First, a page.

Moreton Bay Regional Council will use social media to inform residents during emergency events, in the hope of avoiding a repeat of the confusion experienced during this month’s floods.
Last Tuesday councillors unanimously passed a motion allowing Council to use websites such as Facebook and Twitter to pass on emergency information to locals – one week after floodwaters battered the region.
The move comes in the face of widespread criticism from residents of some of the worst affected areas in Councillor Adrian Raedel's division, including the Caboolture and Woodford districts, of a lack of information from Council.
Cr Raedel (Division 12) used Facebook to distribute information to his constituents during
the flood emergency.
He said the flow of information from Council to residents during the flooding, and even to its councillors, was virtually non-existent.
“There was a lack of information flowing from those people (at Council), and certainly I got a lot of Facebook messages and Facebook postings, along with text messages from concerned residents,” Cr Raedel said.
“It was easier to go to other agencies to find out what was happening, through my contacts there, then what it was trying to get it through (Council’s) local disaster management committee.
“Even if they couldn’t get information out to the public, they still didn’t give it to the councillors or the state or federal members.
“I had a bit to say about that and, as a result, one of the things we’re going to instigate is using Facebook and Twitter during emergency events as a means of communication to the outside world.”
Cr Raedel said Council's decision to use social network websites “came on the back of sheer frustration of a lack of information getting to residents”.
Cathy Staib said her parents left flood-ravaged Centenary Lakes to reach their daughter at D’Aguilar, but were forced to turn back due to flooding at Bracalba.
“Had there been any form of decent communication they would have known this and I’m sure they wouldn’t have wasted their time driving that far out,” Ms Staib said.
“Following this they tried to find out the evacuation centres, only to be hit with a brick wall of no information.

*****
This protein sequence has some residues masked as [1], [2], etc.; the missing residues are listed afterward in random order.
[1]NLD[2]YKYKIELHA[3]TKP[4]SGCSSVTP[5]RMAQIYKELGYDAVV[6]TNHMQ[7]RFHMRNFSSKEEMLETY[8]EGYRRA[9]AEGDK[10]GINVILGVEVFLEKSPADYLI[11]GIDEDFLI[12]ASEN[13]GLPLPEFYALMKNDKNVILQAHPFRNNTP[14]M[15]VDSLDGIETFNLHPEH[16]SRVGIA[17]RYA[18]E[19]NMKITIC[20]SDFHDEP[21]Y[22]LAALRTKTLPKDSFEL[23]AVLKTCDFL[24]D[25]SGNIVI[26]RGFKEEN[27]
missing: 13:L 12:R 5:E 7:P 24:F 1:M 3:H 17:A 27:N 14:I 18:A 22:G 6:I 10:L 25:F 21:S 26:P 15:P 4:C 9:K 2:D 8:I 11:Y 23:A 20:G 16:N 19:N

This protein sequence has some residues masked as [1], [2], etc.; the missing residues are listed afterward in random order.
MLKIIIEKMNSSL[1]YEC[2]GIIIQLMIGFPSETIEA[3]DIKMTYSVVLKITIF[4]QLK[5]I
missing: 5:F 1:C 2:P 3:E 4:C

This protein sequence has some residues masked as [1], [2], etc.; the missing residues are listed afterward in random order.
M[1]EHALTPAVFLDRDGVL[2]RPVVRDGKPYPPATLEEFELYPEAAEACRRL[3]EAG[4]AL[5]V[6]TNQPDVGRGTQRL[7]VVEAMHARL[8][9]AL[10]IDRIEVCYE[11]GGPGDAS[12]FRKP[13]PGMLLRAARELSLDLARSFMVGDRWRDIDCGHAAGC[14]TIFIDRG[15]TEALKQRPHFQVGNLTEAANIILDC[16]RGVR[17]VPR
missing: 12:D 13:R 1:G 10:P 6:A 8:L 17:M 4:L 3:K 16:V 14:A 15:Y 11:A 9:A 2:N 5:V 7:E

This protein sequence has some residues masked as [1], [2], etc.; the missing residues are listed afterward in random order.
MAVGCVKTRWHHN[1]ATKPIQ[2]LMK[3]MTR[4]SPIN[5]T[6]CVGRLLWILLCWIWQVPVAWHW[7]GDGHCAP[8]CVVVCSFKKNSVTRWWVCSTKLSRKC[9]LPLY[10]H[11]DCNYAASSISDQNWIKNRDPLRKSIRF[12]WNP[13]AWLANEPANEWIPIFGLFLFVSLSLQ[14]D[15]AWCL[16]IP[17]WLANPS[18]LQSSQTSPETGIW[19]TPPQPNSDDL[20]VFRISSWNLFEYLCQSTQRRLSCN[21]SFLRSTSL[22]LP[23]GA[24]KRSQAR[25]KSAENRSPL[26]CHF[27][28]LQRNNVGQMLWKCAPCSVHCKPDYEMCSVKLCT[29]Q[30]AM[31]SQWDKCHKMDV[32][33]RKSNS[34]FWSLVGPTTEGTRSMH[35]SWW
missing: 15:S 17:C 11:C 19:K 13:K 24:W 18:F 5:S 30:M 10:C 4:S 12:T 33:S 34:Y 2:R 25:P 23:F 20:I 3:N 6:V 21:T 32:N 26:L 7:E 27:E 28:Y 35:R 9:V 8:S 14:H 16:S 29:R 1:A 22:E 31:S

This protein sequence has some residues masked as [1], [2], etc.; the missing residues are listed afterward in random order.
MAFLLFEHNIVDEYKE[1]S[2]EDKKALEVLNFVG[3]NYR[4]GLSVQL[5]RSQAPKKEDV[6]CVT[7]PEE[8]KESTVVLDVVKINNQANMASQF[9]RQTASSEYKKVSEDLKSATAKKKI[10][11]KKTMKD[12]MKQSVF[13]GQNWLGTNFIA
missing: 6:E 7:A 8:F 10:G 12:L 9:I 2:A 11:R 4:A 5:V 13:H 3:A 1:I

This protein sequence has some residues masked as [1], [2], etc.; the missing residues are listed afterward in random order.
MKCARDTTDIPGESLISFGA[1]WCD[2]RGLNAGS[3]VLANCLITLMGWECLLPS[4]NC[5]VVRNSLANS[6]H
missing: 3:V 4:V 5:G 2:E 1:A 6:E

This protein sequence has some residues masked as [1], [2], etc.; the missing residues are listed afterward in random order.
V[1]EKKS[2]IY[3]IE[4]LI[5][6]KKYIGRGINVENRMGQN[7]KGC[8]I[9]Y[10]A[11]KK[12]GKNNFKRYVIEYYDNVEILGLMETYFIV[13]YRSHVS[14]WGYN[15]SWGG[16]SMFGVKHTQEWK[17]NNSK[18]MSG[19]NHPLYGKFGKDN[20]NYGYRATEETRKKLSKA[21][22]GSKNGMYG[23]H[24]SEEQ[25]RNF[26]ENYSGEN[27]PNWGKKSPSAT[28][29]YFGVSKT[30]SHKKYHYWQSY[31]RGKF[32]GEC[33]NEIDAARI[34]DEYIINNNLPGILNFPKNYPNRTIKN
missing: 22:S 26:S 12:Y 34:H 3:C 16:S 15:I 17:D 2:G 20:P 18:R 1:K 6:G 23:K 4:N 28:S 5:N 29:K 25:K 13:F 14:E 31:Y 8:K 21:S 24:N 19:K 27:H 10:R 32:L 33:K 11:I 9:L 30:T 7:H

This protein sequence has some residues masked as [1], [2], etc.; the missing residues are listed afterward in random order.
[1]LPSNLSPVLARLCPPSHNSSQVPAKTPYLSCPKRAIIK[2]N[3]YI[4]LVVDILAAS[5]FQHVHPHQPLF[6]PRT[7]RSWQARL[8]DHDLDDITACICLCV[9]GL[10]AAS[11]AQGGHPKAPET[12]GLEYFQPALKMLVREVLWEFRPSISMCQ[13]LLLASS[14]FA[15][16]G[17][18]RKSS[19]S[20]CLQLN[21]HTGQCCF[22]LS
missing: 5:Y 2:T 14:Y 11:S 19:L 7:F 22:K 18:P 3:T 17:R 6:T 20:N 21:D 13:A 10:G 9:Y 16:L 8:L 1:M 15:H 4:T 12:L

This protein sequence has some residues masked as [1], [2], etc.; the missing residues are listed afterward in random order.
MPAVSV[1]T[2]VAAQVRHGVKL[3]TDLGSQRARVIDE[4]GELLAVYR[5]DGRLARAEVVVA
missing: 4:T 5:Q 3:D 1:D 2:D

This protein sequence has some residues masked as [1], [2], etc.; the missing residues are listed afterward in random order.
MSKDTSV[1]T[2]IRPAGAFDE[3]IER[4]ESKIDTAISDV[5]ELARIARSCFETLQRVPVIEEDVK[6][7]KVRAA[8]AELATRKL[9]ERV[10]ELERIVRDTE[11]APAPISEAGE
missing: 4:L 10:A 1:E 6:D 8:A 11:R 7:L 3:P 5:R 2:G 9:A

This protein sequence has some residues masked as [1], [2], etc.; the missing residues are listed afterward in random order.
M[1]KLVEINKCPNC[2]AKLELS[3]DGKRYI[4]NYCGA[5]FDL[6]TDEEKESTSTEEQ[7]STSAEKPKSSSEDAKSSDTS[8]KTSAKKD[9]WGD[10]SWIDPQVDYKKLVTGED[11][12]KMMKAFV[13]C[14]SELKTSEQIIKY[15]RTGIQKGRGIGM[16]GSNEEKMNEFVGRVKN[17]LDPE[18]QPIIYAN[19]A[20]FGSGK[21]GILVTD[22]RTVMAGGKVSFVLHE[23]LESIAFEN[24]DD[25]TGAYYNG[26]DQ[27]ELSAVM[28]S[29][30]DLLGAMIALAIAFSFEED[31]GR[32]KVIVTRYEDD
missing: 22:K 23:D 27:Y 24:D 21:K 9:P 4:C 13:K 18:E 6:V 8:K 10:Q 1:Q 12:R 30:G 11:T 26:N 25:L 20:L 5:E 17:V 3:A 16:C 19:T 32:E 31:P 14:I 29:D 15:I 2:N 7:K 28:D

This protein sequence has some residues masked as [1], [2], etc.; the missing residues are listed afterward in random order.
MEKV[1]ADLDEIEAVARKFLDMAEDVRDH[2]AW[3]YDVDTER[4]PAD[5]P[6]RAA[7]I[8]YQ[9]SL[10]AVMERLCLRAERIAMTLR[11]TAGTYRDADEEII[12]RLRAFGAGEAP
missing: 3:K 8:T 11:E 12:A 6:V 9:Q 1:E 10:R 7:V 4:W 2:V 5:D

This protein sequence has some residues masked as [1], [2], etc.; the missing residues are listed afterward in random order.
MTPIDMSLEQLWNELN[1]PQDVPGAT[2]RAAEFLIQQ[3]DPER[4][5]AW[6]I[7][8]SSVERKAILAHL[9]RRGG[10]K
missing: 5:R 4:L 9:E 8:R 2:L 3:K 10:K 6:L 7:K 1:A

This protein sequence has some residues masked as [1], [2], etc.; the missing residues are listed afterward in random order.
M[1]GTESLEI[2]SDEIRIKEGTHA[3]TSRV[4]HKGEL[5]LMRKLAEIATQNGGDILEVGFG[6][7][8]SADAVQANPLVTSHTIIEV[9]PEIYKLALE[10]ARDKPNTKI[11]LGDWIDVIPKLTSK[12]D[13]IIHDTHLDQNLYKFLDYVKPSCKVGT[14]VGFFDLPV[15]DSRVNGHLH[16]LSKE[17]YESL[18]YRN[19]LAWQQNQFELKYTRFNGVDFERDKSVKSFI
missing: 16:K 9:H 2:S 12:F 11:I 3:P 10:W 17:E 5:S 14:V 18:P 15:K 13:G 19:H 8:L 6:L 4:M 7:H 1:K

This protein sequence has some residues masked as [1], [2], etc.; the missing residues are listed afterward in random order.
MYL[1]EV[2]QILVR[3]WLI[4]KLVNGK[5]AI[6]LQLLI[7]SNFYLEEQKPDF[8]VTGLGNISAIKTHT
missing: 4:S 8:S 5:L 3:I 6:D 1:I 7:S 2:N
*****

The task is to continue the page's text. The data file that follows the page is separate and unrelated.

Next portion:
“I also had a friend in Bellmere that is 39 weeks pregnant and she had no idea she was isolated until she found out via Facebook.
“In fact I would say if it weren’t for sites such as Facebook there would have been a lot more terrible situations than there were.”
D’Aguilar resident Nicky McDonough, whose son was stranded west of Woodford, said she was “very disappointed” with Council’s flood response.
“My son was stranded with friends at Mary Smokes, which was quite distressing,” she said. “They lost power for a couple of days, which also meant no water or toilet.”
“I passed on a number for Council to organise food drops, and were told they wouldn’t receive anything until more residents requested help. I was gobsmacked.
“When food did make it to the area they were not notified. If it were not for resourceful neighbours, things would have been worse.”
Annette Ross from Elimbah said the people co-ordinating Council’s emergency response “should get their backsides well and truly kicked”.
“Council need to now take a long and hard look at their evacuation procedures and disaster response procedures to ensure that in the event that this happens again that all of their shire is well and truly informed,” she said.
Peter Athey from Caboolture, whose elderly mother was stranded by floodwaters, said he was “gobsmacked” by Council’s handling of the ordeal, including a lack of information on its website.
He said post-dated flood information, not available online during the emergency, had since been added to Council’s website.
“I think it is quite evil of MBRC to now pretend that they had done the right thing,” Mr Athey said.
“Someone needs to be held accountable for this. It is a clear lie to the ratepayers.
“(Mayor) Al (Sutherland) needs to fess up, face the music and fix things or go into hiding permanently so we can get a real leader.”
Responding to criticism of Moreton Bay Council, Cr Raedel said: “I don’t think there’s any explanation they can give”.
“They’re going to have to wear it on the chin, know that they did a terrible job and it’s going to have to be better for next time,” he said.